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Statue of Lance Sergeant J. D. Baskeyfield at the Festival Retail Park, Etruria
Statue of Lance Sergeant J. D. Baskeyfield at the Festival Retail Park, Etruria

Lance Sergeant J. D. Baskeyfield VC
In memory of the heroism of
Lance Sergeant J. D. Baskeyfield VC
Born in Burslem, Stoke-on-Trent 18th November 1922
Killed during the battle of Arnhem 20th September 1944

The Battle of Arnhem is the name generally given to the fighting in and around the city of Arnhem in the Netherlands from the 17-25 September 1944.

In World War II, during Operation Market Garden (September 1944), the British 1st Airborne Division and the Polish 1st Independent Parachute Brigade were given the task of securing the bridge at Arnhem.

During the Battle at Arnhem, Lance Sgt. Baskeyfield (2nd Bt. South Staffordshire Reg.) with all his crew dead or wounded, he continued to man the the 6-pounder alone, until it was put out of action, he then crawled (with a shattered leg) to another undamaged 6-pounder and fired two shots knocking out an advancing self-propelled gun, seconds later he was killed. He was awarded, posthumously, the Victoria Cross.

Lance-Sergeant John Daniel Baskeyfield
The South Staffordshire Regiment
1st Airborne Division
Missing in action


"On 20th September, 1944, during the battle for Arnhem, Lance-Sergeant Baskeyfield was the NCO in charge of a six-pounder anti-tank gun at Oosterbeek.

The enemy developed a major attack on this sector with infantry, tanks and self-propelled guns with the obvious intent to break into and over-run the battalion position. During the early stage of the action the crew commanded by this NCO was responsible for the destruction of two Tiger tanks and at least one self-propelled gun, thanks to the coolness and daring of this NCO who, with complete disregard for his own safety, allowed each tank to come well within 100 yards of his gun before opening fire.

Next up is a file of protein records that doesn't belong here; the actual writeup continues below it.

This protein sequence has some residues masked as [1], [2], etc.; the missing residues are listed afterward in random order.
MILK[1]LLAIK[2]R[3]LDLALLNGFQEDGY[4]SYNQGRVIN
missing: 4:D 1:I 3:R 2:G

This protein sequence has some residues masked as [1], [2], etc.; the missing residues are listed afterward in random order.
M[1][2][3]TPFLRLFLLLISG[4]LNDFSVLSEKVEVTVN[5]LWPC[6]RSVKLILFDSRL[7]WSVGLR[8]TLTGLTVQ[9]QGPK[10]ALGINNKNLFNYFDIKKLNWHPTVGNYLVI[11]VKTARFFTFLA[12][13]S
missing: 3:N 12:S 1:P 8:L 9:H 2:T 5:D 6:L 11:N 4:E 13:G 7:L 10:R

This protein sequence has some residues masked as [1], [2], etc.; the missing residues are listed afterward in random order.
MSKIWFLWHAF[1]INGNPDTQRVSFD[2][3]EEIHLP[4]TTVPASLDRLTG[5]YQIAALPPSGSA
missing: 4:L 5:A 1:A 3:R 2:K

In the course of this preliminary engagement Lance-Sergeant Baskeyfield was badly wounded in the leg and the remainder of his crew were either killed or badly wounded. During the brief respite after this engagement Lance-Sergeant Baskeyfield refused to be carried to the regimental aid post and spent his time attending to his gun and shouting encouragement to his comrades in neighbouring trenches. After a short interval the enemy renewed the attack with even greater ferocity than before, under cover of intense mortar and shell fire. Manning his gun quite alone, Lance-Sergeant Baskeyfield continued to fire round after round at the enemy until his gun was put out of action.

By this time his activity was the main factor in keeping the enemy tanks at bay. The fact that the surviving men in his vicinity were held together and kept in action was undoubtedly due to his magnificent example and outstanding courage. Time after time enemy attacks were launched and driven off. Finally, when his gun was knocked out, Lance-Sergeant Baskeyfield crawled, under intense enemy fire to another six-pounder nearby, the crew of which had been killed, and proceeded to man it single-handed. With his gun he engaged an enemy self-propelled gun which was approaching to attack. Another soldier crawled across the open ground to assist him but was killed almost at once. Lance-Sergeant Baskeyfield succeeded in firing two rounds at the self-propelled gun, scoring one direct hit which rendered it ineffective. Whilst preparing to fire a third shot, however, he was killed by a shell from a supporting enemy tank. He was 22 years old.

The superb gallantry of this NCO is beyond praise. During the remaining days at Arnhem stories of his valor were a constant inspiration to all ranks. He spurned danger, ignored pain and, by his supreme fighting spirit, infected all who witnessed his conduct with the same aggressiveness and dogged devotion to duty which characterized his actions throughout."

contents: 2009 photos